[Screen It]


(2022) (Jenny Slate, Charlie Day) (R)

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Romantic Comedy: After being dumped by their significant others, a man and woman conspire to sabotage their ex's new relationships.

Emma (JENNY SLATE) is a 32-year-old orthodontic office receptionist who's shocked when her gym-owning boyfriend of the past eighteen months, Noah (SCOTT EASTWOOD), abruptly dumps her. It's even worse for Peter (CHARLIE DAY), a VP at a retirement home company whose live-in girlfriend of six years, middle school English teacher Anne (GINA RODRIGUEZ), similarly dumps him with no warning. He and Emma meet in a moment of self-pity in the building stairwell that connects their offices, and they decide to be there to support each other.

With both still wanting to get back with their exes, they concoct a plan to make Noah and Anne realize the error of their ways. Peter will join Noah's gym, befriend him, and convince the man that his new flame, pie shop owner Ginny (CLARK BACKO), isn't as good as Emma. Meanwhile, Emma plots to seduce Anne's new boyfriend and coworker, theater teacher Logan (MANNY JACINTO), and unintentionally ends up befriending 12-year-old Trevor (LUKE DAVID BLUMM) who's been forced to work on the school's production of "Little Shop of Horrors."

With the plan set in motion, Peter and Emma slowly begin to realize that the person best suited for them might be their partner in the dual break-up scheme.

OUR TAKE: 6 out of 10

Rejection of any type hurts to one degree or another, but few cut deep into your soul like those falling into the romance category. After all, unless one is doing things wrong, romantic relationships are the most intimate where partners make themselves vulnerable by truly exposing their thoughts, feelings, fantasies, and so on. Thus, when one is dumped by their partner, it stings on a variety of levels.

So much so that the "victim" often doesn't think right after the break-up bomb has been dropped and blows up their current and future plans. All of which results in both rash and calculated decisions to either get the person back or make them feel some reciprocal pain.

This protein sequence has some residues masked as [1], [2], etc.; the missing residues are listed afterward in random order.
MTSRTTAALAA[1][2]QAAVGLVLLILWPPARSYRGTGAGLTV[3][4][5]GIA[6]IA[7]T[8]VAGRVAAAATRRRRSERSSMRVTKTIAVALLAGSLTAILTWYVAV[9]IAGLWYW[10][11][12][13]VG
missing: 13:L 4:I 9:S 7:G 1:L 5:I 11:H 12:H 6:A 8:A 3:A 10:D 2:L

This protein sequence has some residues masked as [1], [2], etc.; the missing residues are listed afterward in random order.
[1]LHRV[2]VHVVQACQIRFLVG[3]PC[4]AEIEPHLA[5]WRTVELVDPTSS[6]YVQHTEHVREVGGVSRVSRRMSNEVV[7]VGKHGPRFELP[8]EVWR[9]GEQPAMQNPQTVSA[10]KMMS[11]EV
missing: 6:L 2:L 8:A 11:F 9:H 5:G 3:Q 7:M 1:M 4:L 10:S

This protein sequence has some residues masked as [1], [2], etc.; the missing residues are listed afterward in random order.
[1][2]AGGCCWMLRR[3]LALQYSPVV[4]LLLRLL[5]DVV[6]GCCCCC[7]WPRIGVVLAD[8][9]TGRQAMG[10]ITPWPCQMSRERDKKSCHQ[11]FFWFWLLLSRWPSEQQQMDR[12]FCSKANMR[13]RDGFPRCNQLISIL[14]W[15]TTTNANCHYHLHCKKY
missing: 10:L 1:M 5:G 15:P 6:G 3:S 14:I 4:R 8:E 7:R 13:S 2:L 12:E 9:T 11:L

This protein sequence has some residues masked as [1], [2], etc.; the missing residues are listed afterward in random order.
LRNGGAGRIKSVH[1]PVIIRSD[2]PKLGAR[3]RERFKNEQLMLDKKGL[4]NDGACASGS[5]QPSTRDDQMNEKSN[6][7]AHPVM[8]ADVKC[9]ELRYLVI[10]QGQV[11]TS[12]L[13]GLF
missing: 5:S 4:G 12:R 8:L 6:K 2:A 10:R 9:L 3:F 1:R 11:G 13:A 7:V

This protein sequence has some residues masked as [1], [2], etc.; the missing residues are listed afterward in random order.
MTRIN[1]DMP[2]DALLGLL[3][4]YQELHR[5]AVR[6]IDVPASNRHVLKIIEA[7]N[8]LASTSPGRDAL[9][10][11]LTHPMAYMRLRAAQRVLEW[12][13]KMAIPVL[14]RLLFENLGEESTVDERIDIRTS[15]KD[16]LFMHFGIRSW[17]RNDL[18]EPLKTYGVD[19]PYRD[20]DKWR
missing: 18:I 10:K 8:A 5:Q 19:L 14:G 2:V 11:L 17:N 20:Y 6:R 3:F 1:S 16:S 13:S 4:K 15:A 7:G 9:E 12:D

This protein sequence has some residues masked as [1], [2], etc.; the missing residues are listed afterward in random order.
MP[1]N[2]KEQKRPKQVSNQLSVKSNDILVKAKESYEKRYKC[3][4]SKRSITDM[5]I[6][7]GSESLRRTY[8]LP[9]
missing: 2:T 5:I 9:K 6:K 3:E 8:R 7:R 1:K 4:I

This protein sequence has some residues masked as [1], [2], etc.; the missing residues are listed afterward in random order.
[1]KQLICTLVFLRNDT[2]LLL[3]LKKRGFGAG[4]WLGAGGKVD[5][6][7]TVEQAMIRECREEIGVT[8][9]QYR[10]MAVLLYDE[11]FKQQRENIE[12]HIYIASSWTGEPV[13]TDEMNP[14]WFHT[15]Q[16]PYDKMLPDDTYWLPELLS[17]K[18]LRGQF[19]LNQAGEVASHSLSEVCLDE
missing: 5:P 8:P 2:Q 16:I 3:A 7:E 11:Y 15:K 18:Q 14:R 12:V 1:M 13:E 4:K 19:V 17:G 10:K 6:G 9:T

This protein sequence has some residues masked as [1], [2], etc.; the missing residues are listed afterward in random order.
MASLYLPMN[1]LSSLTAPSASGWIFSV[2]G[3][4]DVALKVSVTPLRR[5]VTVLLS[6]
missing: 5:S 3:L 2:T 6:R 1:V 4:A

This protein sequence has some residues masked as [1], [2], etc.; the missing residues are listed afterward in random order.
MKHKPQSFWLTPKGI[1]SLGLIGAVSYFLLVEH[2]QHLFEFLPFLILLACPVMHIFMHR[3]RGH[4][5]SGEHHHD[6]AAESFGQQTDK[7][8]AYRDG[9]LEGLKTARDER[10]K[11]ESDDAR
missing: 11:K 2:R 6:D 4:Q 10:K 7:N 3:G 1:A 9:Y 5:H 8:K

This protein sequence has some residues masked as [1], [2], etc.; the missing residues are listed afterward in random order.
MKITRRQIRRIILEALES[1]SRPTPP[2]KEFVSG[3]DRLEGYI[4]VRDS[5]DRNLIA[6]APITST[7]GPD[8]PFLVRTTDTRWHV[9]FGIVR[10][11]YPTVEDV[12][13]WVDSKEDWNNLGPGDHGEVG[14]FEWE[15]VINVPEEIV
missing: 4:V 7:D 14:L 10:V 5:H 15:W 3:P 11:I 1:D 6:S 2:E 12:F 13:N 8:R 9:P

Both of those types come into play in the appropriately titled "I Want You Back," a romantic comedy where two strangers decide to team up to help each other win back their significant other who's just dumped them for someone else.

One of those players is Peter (Charlie Day), a vice-president at an assisted living firm who once dreamed of revolutionizing that world but has since settled into a 9 to 5 cog role in the corporate world. That complacency hasn't sat well with his girlfriend of the past six years, Anne (Gina Rodriguez), a middle school English teacher who wants someone more "out there" and thinks she's found that in her theater teacher coworker, Logan (Manny Jacinto). Accordingly, Anne dumps Peter.

Apparently, it's dump day as orthodontic office receptionist Emma (Jenny Slate) gets the brunch-time heave-ho from her boyfriend of 18 months, Noah (Scott Eastwood). He runs a gym and thinks he's found his kindred spirit in Ginny (Clark Backo) who runs a pie shop.

Unbeknownst to the rejected, they work in the same office building and accidentally meet in the shared stairwell during an unplanned cryfest. Feeling mutually and simultaneously jilted, they concoct an idea where they'll covertly infiltrate the jilter's lives and cause them to rethink their newfound romance. For Peter, that means befriending Noah and convincing him that he's made the wrong romantic choice, while Emma gets the potentially dicier job of trying to seduce Logan so that Anne learns her lesson.

In that regard, things play out pretty much as you might expect in this decidedly R-rated rom-com -- from director Jason Orley who works from a screenplay by Isaac Aptaker and Elizabeth Berger - albeit in an entertaining enough fashion to earn a recommendation for adult viewers. The two main characters "meet cute" and their friendship turns to unexpected (to them, at least) budding romance as they try to pull off their scheme (with Day and Slate having some good comedic timing and chemistry together).

That's followed by the inevitable third-act falling out. The only real surprise (beyond a comedian's brief cameo in a wild scene) is that Emma strikes up a friendship of sorts with a 12-year-old boy (played by Luke David Blumm) who's forced to work on the school play, no doubt partly due to his "Bad News Bears" sort of coarse kid personality.

In essence, he sort of takes the place of the usual gay friend sounding board character often found in such rom-coms, but some of their interaction and other moments give the film some nice, heartfelt material to offset some of the eye-rolling moments.

Fully cognizant that contrivances come with the territory in these sorts of films, I simply went along with all of that and found no reason to dump "I Want You Back." It rates as a 6 out of 10.

Reviewed February 8, 2022 / Posted February 11, 2022

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